Thomas Salmon (musicologist)

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Thomas Salmon (1648–1706) was an English cleric and writer on music.



He was the son of Thomas Salmon of Hackney. He entered Trinity College, Oxford, on 8 April 1664, and graduated B.A. 1667, and M.A. 1670. At the university he mainly studied mathematics; Matthew Locke says that Salmon applied to him for instruction in musical composition. Locke disclaimed competence, referring Salmon to the Compendium of Practical Musick by Christopher Simpson, and suggested John Birchensha as a teacher. [1]

Trinity College, Oxford college of the University of Oxford

Trinity College is one of the constituent colleges of the University of Oxford in England. The college was founded in 1555 by Sir Thomas Pope, on land previously occupied by Durham College, home to Benedictine monks from Durham Cathedral.

Matthew Locke (composer) English Baroque composer

Matthew Locke was an English Baroque composer and music theorist.

Christopher Simpson Interprete de Viola da Gamba (1605 - 1669)

Christopher Simpson (1602/1606–1669) was an English musician and composer, particularly associated with music for the viola da gamba.

In 1673 Salmon obtained the living of Meppershall in Bedfordshire, He was also rector of the Church of St Katherine in Ickleford, Hertfordshire. [1]

Meppershall village and civil parish in Bedfordshire, UK

Meppershall is a hilltop village in Bedfordshire near Shefford, Campton, Shillington, Stondon and surrounded by farmland. The village and the manor house are mentioned in the Domesday Book in 1086 - with the entry reading: Malpertesselle/Maperteshale: Gilbert FitzSolomon.

Bedfordshire County of England

Bedfordshire is a county in the East of England. It is a ceremonial county and a historic county, covered by three unitary authorities: Bedford, Central Bedfordshire, and Luton.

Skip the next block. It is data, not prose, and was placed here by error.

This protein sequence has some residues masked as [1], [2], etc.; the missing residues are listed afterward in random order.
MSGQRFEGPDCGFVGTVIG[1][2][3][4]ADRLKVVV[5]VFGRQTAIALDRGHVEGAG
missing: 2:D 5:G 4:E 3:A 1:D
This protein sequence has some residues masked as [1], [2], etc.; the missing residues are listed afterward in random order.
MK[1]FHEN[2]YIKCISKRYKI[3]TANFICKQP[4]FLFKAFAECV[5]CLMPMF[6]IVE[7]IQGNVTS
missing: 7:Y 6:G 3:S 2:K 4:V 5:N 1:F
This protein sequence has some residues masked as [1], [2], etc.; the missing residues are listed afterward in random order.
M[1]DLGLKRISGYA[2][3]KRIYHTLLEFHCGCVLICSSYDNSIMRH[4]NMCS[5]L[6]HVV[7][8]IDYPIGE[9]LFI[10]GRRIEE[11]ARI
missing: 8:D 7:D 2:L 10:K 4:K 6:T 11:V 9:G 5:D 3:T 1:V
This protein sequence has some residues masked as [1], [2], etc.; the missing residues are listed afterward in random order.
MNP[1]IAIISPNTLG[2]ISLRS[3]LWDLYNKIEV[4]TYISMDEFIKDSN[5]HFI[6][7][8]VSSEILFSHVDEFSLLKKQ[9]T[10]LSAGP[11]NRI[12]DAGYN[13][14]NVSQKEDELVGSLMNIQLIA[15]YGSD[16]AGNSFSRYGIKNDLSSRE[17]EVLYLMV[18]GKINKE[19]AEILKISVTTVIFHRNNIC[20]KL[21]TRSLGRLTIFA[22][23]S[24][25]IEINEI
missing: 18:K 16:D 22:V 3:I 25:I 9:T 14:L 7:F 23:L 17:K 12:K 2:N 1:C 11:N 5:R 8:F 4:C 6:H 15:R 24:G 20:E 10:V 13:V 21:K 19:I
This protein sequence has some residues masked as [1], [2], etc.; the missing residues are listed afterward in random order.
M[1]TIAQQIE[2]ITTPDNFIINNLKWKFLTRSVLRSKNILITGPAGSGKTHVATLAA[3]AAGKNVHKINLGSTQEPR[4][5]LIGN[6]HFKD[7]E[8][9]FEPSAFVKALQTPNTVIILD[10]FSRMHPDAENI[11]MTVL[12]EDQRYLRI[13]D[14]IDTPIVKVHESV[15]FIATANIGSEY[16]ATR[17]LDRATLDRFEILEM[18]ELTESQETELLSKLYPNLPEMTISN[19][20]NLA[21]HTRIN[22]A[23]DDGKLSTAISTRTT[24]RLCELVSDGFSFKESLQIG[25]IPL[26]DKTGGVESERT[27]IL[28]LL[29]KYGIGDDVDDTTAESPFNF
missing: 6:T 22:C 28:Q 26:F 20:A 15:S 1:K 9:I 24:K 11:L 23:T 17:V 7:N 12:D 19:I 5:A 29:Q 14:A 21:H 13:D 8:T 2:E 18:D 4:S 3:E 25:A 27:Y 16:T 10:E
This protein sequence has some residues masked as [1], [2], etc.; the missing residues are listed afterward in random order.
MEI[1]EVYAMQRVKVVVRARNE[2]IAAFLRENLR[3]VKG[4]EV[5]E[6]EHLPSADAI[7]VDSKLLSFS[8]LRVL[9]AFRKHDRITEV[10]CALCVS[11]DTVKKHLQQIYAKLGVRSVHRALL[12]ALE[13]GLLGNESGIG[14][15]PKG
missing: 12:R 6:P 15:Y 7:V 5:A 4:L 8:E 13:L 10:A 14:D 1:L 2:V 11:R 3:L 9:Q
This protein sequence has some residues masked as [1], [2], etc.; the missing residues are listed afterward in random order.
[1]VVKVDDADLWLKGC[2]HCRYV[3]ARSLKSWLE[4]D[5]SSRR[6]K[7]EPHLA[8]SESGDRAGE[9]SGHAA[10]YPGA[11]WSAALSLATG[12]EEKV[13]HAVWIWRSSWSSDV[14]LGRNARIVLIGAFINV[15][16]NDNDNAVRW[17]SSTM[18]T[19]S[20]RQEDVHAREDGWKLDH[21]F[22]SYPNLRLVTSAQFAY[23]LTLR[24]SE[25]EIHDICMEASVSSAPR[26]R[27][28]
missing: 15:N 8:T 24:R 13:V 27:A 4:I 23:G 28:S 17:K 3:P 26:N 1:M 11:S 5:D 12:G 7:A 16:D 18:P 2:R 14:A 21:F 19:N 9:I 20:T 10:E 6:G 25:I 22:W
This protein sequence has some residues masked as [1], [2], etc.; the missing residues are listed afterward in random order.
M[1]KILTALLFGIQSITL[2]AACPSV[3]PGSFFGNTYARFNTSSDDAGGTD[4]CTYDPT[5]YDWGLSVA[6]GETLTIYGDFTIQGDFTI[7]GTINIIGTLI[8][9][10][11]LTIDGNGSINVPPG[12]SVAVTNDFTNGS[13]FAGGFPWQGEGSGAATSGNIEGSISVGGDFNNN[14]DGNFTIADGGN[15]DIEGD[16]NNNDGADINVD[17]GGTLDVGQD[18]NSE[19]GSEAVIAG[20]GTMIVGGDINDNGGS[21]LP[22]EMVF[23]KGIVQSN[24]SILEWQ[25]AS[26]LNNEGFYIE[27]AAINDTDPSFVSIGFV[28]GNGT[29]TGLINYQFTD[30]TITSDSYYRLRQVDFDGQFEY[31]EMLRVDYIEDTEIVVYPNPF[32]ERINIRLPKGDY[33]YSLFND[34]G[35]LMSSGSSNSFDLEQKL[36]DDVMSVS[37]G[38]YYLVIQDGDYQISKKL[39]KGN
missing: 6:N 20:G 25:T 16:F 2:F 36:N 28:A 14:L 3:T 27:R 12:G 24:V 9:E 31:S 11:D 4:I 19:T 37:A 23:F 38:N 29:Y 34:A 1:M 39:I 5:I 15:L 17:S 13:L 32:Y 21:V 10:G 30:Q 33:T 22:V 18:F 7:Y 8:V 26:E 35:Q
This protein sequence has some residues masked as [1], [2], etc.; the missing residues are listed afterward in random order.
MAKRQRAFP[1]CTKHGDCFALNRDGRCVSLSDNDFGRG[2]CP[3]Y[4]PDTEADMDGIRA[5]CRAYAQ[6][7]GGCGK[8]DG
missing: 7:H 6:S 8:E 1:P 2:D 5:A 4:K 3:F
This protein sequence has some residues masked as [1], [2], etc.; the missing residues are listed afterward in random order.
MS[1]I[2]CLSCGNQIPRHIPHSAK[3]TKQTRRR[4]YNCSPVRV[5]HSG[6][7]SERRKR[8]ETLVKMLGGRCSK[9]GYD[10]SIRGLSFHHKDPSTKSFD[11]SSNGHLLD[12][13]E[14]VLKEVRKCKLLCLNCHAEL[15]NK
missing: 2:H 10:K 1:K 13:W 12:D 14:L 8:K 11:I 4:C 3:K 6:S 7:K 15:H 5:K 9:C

Ickleford village and civil parish in North Hertfordshire, England

Ickleford is a large village situated on the northern outskirts of Hitchin in North Hertfordshire in England. It lies on the west bank of the River Hiz and to the east of the main A600 road. It was partly in Bedfordshire until the Bedfordshire portion of the civil parish was transferred to Hertfordshire by the Counties Act 1844.

Salmon gave, in July 1705, a lecture to the Royal Society on just intonation with illustrative performances by the brothers Frederick and Christian Steffkin, on viols, and Gasperini. On 4 December he wrote to Sir Hans Sloane concerning Greek enharmonic music. Further correspondence sought a patron for musical experimentation. [1] [2]

Royal Society National academy of science in the United Kingdom

The Royal Society, formally The Royal Society of London for Improving Natural Knowledge, is a learned society and the United Kingdom's national Academy of Sciences. Founded on 28 November 1660, it was granted a royal charter by King Charles II as "The Royal Society". It is the oldest national scientific institution in the world. The society fulfils a number of roles: promoting science and its benefits, recognising excellence in science, supporting outstanding science, providing scientific advice for policy, fostering international and global co-operation, education and public engagement. It also performs these roles for the smaller countries of the Commonwealth.